William McDonough’s ICEhouse™ (Innovation for the Circular Economy house), which made its debut in January 2016, celebrates its third year as a meeting space for the World Economic Forum (WEF) in Davos, Switzerland. Since its inception, the space has served as a central hub for global leaders and innovators attending the annual meeting. McDonough, a customary attendee for the event, has been leading sustainability and circular economy discussions at WEF for almost two decades. He served as the inaugural Chair of the Forum’s Meta-Council on the Circular Economy (2014-2016) and won the 2017 Fortune Award for Circular Economy Leadership during last year’s event, where he was introduced as “the father of the circular economy.” This year, he will be leading a historic conversation with industry leaders on carbon in the fourth industrial revolution, which will build on his commentary published in the scientific journal Nature: Carbon is not the enemy during COP22 in Marrakech, November 2016. McDonough aims to facilitate a momentous dialogue in moving beyond the circular economy in order to design for the next century.
“The ICEhouse represents the idea of creating intention for materials innovation in the circular economy,” said McDonough. “The materials serve a purpose, they come apart, and then serve other purposes. There is no waste. The conversations happening inside the ICEhouse are also significant in that we’ll be exploring tough challenges industries face, such as how to use carbon in the fourth industrial revolution. How can we safely recycle chemicals? How can we get beyond oil and deal with its remnants already designed here on Earth? What can we do with ocean plastics to make recycling nontoxic and material integrity far-reaching? How can we produce value without negative consequences? This is only the tip of the iceberg–together we will use the ICEhouse as a meeting ground for innovation for the circular economy and beyond.”
The ICEhouse is primarily made of four materials: aluminum (the structural frame), polymer, aerogel, and Nylon 6 carpet tiles from Shaw Floors. These four materials are assembled in ways that allow them to be easily disassembled and reused in another location. As defined technical nutrients, at the end of their use cycles they can be returned to industry and endlessly remanufactured into new products with no loss in material quality. They are all either Cradle to Cradle Certified™ or in the process of becoming certified.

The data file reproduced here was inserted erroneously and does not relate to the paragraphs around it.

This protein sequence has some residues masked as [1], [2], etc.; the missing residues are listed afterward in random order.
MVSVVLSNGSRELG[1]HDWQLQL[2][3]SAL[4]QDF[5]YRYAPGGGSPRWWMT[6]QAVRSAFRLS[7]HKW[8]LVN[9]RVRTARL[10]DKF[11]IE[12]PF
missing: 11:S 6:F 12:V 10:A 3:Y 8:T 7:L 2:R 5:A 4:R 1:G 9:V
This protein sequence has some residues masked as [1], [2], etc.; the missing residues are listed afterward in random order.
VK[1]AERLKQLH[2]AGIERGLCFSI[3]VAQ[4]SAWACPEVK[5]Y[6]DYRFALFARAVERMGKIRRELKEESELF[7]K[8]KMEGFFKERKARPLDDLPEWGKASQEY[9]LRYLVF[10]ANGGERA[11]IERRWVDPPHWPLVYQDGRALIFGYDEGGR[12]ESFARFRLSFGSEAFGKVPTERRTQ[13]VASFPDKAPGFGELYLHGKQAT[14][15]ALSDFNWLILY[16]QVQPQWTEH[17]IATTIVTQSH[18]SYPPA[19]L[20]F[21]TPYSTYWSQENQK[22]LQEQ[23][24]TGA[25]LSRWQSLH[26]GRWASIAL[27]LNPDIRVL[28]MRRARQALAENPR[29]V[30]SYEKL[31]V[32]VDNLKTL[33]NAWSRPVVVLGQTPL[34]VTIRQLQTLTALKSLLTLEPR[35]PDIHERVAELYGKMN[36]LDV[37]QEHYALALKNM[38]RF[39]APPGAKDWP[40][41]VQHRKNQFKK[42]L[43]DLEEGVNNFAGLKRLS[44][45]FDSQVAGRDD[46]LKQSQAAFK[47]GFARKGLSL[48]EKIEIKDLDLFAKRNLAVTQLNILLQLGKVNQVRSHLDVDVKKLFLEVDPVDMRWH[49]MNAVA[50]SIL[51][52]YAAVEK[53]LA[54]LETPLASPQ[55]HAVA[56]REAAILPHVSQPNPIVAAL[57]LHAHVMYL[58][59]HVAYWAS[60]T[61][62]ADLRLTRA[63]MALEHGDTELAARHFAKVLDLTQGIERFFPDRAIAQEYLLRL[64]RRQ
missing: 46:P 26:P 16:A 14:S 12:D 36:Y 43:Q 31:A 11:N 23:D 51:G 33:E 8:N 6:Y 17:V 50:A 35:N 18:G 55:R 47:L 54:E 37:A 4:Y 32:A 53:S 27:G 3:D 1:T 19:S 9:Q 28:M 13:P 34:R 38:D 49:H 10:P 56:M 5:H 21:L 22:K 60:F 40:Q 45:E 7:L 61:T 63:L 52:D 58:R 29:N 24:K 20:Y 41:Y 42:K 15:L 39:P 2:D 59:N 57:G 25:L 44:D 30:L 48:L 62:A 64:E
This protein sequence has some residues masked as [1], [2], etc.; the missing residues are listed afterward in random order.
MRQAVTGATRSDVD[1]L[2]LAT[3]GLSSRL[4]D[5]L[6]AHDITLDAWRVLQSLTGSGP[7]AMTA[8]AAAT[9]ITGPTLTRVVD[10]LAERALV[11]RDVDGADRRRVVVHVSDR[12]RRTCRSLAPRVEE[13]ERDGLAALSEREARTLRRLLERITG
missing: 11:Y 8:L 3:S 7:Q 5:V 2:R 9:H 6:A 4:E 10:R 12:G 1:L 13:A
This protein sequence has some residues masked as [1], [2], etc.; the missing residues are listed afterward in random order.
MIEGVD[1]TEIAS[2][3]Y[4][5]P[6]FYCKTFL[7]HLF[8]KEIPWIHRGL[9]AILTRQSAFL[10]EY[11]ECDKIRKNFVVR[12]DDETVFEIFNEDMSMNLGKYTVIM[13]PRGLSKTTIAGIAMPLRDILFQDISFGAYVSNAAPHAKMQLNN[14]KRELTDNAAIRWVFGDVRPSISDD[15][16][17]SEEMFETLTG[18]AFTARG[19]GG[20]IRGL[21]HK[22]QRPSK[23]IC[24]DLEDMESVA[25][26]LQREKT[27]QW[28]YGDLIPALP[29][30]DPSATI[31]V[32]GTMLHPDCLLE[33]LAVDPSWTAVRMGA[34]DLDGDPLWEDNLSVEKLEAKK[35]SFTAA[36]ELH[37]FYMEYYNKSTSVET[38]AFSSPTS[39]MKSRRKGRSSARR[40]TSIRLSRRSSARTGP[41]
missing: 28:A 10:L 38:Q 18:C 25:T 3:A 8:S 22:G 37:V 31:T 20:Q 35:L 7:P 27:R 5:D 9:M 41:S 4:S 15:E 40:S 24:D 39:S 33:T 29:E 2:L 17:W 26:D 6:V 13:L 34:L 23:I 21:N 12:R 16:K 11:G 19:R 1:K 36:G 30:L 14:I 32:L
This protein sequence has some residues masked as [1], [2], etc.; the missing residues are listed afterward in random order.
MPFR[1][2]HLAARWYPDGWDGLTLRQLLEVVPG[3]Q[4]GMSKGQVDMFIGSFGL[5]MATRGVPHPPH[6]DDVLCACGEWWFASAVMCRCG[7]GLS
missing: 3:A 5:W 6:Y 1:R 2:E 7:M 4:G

ICEhouse also is an experiment in employing the WonderFrame™, McDonough’s broader vision for an open source, simple, flexible structural system that can be erected quickly and that can be made of locally available materials. The structure is comprised of simple elements connected using simple tools. This special Davos version uses aluminum for the frame material. The walls and roof structure were assembled on-site by a crew of four workers in just a few days; the entire structure will be completed in eleven days.
Working with Hub Culture, a global collaboration network, the ICEhouse was designed by William McDonough + Partners, Architects and built by WonderFrame, LLC. The project was supported by and is in close collaboration with SABIC. For more information about the ICEhouse, see here.
ICEhouse in the news:
- ArchDaily: William McDonough Unveils ICEhouse™, The Next Step in the Circular Economy
- Building Design + Construction: At Davos forum, a McDonough-designed meeting space showcases circular economy innovation
- Composites Manufacturing: Thermoplastic ICEhouse Stands out at 2017 World Economic Forum
- Inhabitat: ICEhouse designed for continuous reuse will be 100% Cradle to Cradle certified
- Sustainable Brands: McDonough Unveils ICEhouse™, Designed to Illustrate Innovation for the Circular Economy, at Davos
- The Architect’s Newspaper: William McDonough’s multi-use ICEhouse can be quickly assembled using local materials
- Video: SABIC ICEhouse Story
ICEhouse™ and WonderFrame™are a trademarks of McDonough Innovation.